The average cost to rough-in plumbing for a bathroom is $7,000.
The number of bathrooms, piping material, and project size are a few factors that impact the total cost.
Necessary training, skill, and insurance requirements make this a job for a pro.
Rough-in plumbing is best for new construction and complete renovation, not minor remodels.
Whether you’re constructing a new home from scratch or renovating your current one, you’ll need rough-in plumbing completed for a bathroom addition. The average range homeowners can expect to pay for rough-in plumbing in their new bathroom is $2,000 to $12,000. This guide will help you plan a budget to make your dream bathroom a reality while accounting for project factors like labor and bathroom size.
|Minimum Cost||National Average Cost||Maximum Cost|
Rough-In Plumbing Cost Breakdown
The average cost to rough-in plumbing for a bathroom is $7,000. However, it can range from as low as $750 to as much as $20,000. The final price depends on the piping material, home size, labor fees, number of fixtures, and more.
Each piping material has its pros and cons at different price points. It’s common for homeowners to choose a different type of piping material when remodeling their homes. The piping material factors into the total cost.
Copper piping is durable and resistant to corrosion and bacteria. It can last for 50 years on average, but it can last up to 80 years with proper maintenance. The cost of using copper pipes for rough-in plumbing in your bathroom is $3 to $8 per linear foot.
PEX piping is flexible and resistant to corrosion. It requires fewer connectors than copper and isn’t as vulnerable to freezing temperatures. You can expect to pay $.40 to $2 per linear foot for PEX piping.
CPVC piping is corrosion-resistant and can withstand high heat and water pressure. On average, homeowners pay $0.50 to $1 per linear foot for rough-in plumbing in their bathroom.
Your local licensed and insured plumber is your go-to pro for rough-in plumbing for your bathroom. Hiring a plumber costs $45 to $200 per hour, but the average range is $80 to $130 per hour. Depending on the plumber and the region in which you live, you can potentially pay an additional $50 to $300 in travel fees.
The size of your home will determine the distance between each bathroom and the piping material required for your plumbing lines. On average, you’ll pay more for a three-bathroom rough-in job in a 2,000-square-foot home with bathrooms on different sides of the building than for a job in a 1,250-square-foot home with bathrooms that share a wall.
Number of Bathrooms
The number of bathrooms you need rough-in plumbing for can impact your final price. Here are some cost estimates for rough-in plumbing by the number of bathrooms involved in the project:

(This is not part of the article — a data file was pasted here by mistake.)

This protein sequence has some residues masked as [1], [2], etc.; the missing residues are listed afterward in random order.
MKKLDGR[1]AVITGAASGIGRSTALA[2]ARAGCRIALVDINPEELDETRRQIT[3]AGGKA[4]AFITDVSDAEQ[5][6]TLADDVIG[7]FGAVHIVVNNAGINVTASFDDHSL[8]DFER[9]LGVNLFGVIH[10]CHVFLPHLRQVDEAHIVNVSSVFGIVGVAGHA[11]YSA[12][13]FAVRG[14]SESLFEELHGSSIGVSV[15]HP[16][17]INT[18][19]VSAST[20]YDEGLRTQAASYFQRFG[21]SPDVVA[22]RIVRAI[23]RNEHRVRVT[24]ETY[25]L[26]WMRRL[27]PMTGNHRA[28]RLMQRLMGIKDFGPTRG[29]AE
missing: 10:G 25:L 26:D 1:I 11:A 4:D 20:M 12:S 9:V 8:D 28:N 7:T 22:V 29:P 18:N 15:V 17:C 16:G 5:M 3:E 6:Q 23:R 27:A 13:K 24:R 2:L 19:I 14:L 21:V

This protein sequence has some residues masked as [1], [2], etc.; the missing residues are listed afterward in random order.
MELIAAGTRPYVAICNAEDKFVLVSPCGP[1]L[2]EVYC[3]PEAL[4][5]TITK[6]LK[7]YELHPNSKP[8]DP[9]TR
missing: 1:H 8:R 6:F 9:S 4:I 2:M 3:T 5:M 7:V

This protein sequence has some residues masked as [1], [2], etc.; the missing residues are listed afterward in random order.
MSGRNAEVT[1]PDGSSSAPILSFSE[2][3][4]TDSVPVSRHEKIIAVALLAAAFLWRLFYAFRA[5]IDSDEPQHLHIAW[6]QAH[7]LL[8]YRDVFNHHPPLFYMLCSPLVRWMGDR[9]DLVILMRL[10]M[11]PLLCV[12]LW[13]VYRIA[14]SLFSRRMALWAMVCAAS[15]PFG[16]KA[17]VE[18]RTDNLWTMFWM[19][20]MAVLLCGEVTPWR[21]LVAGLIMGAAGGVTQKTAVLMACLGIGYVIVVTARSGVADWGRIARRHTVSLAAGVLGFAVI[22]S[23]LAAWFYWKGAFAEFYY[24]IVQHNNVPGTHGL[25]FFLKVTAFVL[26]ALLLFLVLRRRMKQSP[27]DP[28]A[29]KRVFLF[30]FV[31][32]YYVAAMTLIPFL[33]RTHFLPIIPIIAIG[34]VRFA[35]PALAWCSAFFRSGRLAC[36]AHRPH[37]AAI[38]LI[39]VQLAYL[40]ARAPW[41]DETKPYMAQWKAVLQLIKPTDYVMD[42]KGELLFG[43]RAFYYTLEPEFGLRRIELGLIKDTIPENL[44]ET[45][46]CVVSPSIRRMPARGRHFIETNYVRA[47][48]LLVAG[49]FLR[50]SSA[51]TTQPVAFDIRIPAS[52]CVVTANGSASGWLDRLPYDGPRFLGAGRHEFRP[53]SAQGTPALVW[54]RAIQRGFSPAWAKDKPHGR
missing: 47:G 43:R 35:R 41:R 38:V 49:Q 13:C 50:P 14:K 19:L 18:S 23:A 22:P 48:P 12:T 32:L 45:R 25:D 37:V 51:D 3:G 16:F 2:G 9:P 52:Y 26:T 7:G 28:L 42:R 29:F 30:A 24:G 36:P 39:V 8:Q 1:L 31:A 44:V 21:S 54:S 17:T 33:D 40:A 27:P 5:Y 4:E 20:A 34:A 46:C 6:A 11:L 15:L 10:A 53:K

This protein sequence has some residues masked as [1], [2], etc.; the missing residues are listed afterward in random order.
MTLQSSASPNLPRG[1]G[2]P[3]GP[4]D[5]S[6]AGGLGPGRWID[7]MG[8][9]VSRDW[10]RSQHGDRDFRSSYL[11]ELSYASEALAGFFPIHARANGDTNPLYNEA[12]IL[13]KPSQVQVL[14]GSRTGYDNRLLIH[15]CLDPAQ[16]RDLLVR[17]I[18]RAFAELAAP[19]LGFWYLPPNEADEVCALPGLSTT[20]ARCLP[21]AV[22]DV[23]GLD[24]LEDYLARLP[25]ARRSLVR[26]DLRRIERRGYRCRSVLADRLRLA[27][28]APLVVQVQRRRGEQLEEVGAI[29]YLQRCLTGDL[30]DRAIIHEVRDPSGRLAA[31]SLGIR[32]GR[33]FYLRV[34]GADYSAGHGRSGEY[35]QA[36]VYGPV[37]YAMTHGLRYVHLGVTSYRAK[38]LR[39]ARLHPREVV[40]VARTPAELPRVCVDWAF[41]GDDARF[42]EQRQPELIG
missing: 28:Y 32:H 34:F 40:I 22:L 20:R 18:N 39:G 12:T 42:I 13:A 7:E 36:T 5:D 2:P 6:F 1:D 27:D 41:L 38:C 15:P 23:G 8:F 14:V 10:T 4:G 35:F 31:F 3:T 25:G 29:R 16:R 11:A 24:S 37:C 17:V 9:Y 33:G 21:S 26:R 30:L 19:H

|Number of Bathrooms||Cost|
|1 Bathroom||$1,500 – $3,000|
|2 Bathrooms||$3,000 – $6,000|
|3 Bathrooms||$4,500 – $9,000|
|4 Bathrooms||$6,000 – $12,000|
The type of fixture you need rough-in plumbing for will influence this project’s actual cost. Let’s look at some of the average prices you can expect for each type:
|Faucet||$230 – $480|
|Double Faucet||$400 – $600|
|Toilet||$350 – $3,500|
|Sink||$300 – $5,500|
|Bidet||$1,500 – $2,900|
|Bathtub||$500 – $2,750|
|Shower||$1,500 – $3,500|
Number of Fixtures
As you might expect, the number of fixtures can drive up the cost of material and labor. For example, rough-in plumbing for dual sinks and a walk-in shower in a primary bathroom will cost more than a half bath or a powder room.
If you need a permit to get the bones of your dream bathroom installed, it can cost $30 to $500.
What Will It Cost Me to Do My Own Rough-In Plumbing?
There’s no denying that you can save money on labor fees by doing the rough-in plumbing for your bathrooms on your own. While most homeowners love to save a few bucks wherever they can, this project requires skills, time, and extra know-how.
Even if you’re handy with tools, some homeowners insurance only covers work completed by a pro, not DIY jobs. This means any water damage that occurs due to faulty pipe connections will have to come out of your pocket, which can potentially be thousands more than the initial labor fees. So, keeping this all in mind, a rough-in plumbing job is best left to a licensed and insured plumber near you.
FAQs About Rough-In Plumbing
What is rough-in plumbing?
For rough-in plumbing, your plumber will run all the drain and water supply pipes through the incompleted walls of your construction project and make the pipe connections. Rough-in plumbing projects occur before the installation of any appliances, faucets, sinks, or fixtures.
How long does rough-in plumbing take?
The entire project can take three to five days for a pro to complete.
Is drywall put up before this project?
No, rough-in plumbing is one of the last steps before your drywall goes up. Around this time, your inspector will also come to conduct an examination and tell you if your plumbing is approved and satisfies your building permit.
Is rough-in plumbing required for minor bathroom changes?
No, if you’re only remodeling your bathroom but require plumbing work, it’s better to contact your local plumber to replumb your home. Rough-in plumbing is only ideal for new construction and full-blown renovations.